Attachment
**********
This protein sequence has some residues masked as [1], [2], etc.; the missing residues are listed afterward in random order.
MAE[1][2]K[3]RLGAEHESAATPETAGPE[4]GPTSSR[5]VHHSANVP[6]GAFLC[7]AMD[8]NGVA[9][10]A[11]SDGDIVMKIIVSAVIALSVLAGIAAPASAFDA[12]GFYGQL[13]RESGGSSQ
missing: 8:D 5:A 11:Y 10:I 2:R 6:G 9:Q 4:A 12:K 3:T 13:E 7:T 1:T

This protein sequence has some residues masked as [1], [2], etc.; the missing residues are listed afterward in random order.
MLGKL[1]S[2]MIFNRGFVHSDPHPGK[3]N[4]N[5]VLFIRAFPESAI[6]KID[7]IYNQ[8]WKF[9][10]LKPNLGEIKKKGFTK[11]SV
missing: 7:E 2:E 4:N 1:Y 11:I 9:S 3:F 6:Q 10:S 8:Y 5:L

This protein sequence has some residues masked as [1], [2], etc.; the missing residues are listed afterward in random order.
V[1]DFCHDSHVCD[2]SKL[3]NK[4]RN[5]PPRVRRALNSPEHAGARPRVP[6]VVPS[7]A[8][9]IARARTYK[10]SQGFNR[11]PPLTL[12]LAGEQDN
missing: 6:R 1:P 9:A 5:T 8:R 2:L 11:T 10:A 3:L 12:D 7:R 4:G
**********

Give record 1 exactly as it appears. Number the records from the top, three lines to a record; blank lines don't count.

This protein sequence has some residues masked as [1], [2], etc.; the missing residues are listed afterward in random order.
MAE[1][2]K[3]RLGAEHESAATPETAGPE[4]GPTSSR[5]VHHSANVP[6]GAFLC[7]AMD[8]NGVA[9][10]A[11]SDGDIVMKIIVSAVIALSVLAGIAAPASAFDA[12]GFYGQL[13]RESGGSSQ
missing: 8:D 5:A 11:Y 10:I 2:R 6:G 9:Q 4:A 12:K 3:T 13:E 7:T 1:T